Lack of video proof may have spared fired CPD officer - WRCBtv.com | Chattanooga News, Weather & Sports

Lack of video proof may have spared fired CPD officer from discipline earlier

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CHATTANOOGA (WRCB) -- Franklin's Richard McPeek claims he suffered more than the facial scrapes his mug shot reveals when then-Chattanooga Police Ofc. Sean Emmer arrested him for public intoxication outside the Southern Comfort Bar June 2.

His complaint went to Internal Affairs. Personnel records indicate Emmer had at least one other claim of Excessive Force, filed in 2010. Investigators concluded it was 'unfounded.'

In concluding its probe of McPeek's claim August 31, Capt. Susan Blaine questioned why Emmer "felt it necessary to hit McPeek twice in the face."  

Nonetheless, she recommended his claim of excessive force be 'Not Sustained' citing McPeek's recollection of events as "very vague due to his very intoxicated condition" and a lack of "video or outside witnesses to this incident."

Less than two weeks after his encounter with McPeek, Emmer and fellow Ofc. Adam Cooley would answer the call that cost them their jobs; the arrest of Adam Tatum, an inmate at the 'Residential Re-Entry Center" that Chattanooga's branch of the Salvation Army operated for the Federal Bureau of Prisons.

"There are cameras spread throughout the facility," Salvation Army spokesman Gordon Hall told Channel 3 last Thursday.

Tatum's attorney, Robin Flores, believes that the video those cameras collected proves more of Emmer's and Cooley's guilt.
 
"I'd love to see it. I'm sure my client would love to see it," Flores says. "But they (Chattanooga Police and the Bureau of Prisons) won't let me see it until they close the investigation."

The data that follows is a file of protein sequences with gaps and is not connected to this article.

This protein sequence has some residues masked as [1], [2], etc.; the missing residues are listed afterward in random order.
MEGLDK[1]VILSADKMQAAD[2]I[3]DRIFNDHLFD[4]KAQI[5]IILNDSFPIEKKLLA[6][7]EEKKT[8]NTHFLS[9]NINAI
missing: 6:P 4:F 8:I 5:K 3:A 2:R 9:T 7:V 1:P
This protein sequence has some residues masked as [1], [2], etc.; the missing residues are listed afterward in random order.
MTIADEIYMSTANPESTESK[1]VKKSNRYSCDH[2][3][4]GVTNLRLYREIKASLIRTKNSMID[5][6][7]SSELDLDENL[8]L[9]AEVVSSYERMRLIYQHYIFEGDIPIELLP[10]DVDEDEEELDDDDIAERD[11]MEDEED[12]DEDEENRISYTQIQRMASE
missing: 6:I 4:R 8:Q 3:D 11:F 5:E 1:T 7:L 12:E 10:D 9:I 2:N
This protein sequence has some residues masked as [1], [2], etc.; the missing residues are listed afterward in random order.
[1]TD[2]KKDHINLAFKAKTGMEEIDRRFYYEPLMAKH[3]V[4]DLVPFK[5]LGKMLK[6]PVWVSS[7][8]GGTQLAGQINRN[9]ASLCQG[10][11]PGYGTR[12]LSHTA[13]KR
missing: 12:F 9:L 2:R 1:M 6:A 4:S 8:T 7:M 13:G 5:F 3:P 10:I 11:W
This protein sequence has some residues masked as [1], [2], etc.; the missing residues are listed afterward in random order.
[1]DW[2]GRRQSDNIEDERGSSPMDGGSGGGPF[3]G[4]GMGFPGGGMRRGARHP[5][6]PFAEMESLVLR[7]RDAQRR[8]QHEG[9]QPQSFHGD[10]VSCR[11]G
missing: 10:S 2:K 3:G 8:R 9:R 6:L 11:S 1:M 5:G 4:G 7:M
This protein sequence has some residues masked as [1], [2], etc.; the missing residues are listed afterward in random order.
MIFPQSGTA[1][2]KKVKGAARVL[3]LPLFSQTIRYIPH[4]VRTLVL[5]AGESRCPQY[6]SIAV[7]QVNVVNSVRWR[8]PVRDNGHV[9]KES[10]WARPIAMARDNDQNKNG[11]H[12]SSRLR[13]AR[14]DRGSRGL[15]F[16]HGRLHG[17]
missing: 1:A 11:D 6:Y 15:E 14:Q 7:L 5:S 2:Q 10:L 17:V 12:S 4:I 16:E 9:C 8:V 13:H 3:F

For now, Flores has only Tatum's medical records and the 'Incident Narrative' police filed after Tatum's arrest.

The Narrative alleges that Tatum had threatened a center worker with a knife, tried to kick in a door, and "came at" Emmer and another officer "in an aggressive manner" when police were dispatched to the center June 14.

Police charged Tatum with one count of aggravated assault, four counts of simple assault, resisting arrest, disorderly conduct, and possession of marijuana.

Tatum already had been arrested more than two dozen times in the past 17 years. He'd pleaded guilty to charges ranging from assault, to escape, to possession of crack cocaine.

He cut a plea deal, earning one day short of a full-year sentence for one assault charge.

Flores wants the deal thrown out.

"The state did not provide him (Tatum) with the entirety of the video evidence," Flores says. "Either prosecutors knew it was there, and didn't show it. Or police didn't give the DA all of it."

Flores also is preparing a federal lawsuit, alleging that Emmer, Cooley and Chattanooga Police violated Tatum's Fourth Amendment rights to be secured from 'unreasonable searches and seizures.'

"But I can't do any of it until I see the video," Flores says.

The Chattanooga Times Free Press has quoted Police Chief Bobby Dodd as saying that the totality of evidence against Emmer and Cooley left him no choice but to fire both officers.

Through Public Information Officer Nathan Hartwig, Chief Dodd has declined Channel 3's request for interviews or elaboration, until Internal Affairs completes its investigation of a third officer said to have knowledge of the incident.  

Police have not identified the officer. But the Incident Narrative indicates at least three officers besides Emmer and Cooley responded to the disturbance June 14. 

"An officer has a duty to protect, even if it's from fellow officers," Flores says. "If those other officers were there and stood around and watched, that's just as if they were breaking his legs. They'd better expect to be defendants."

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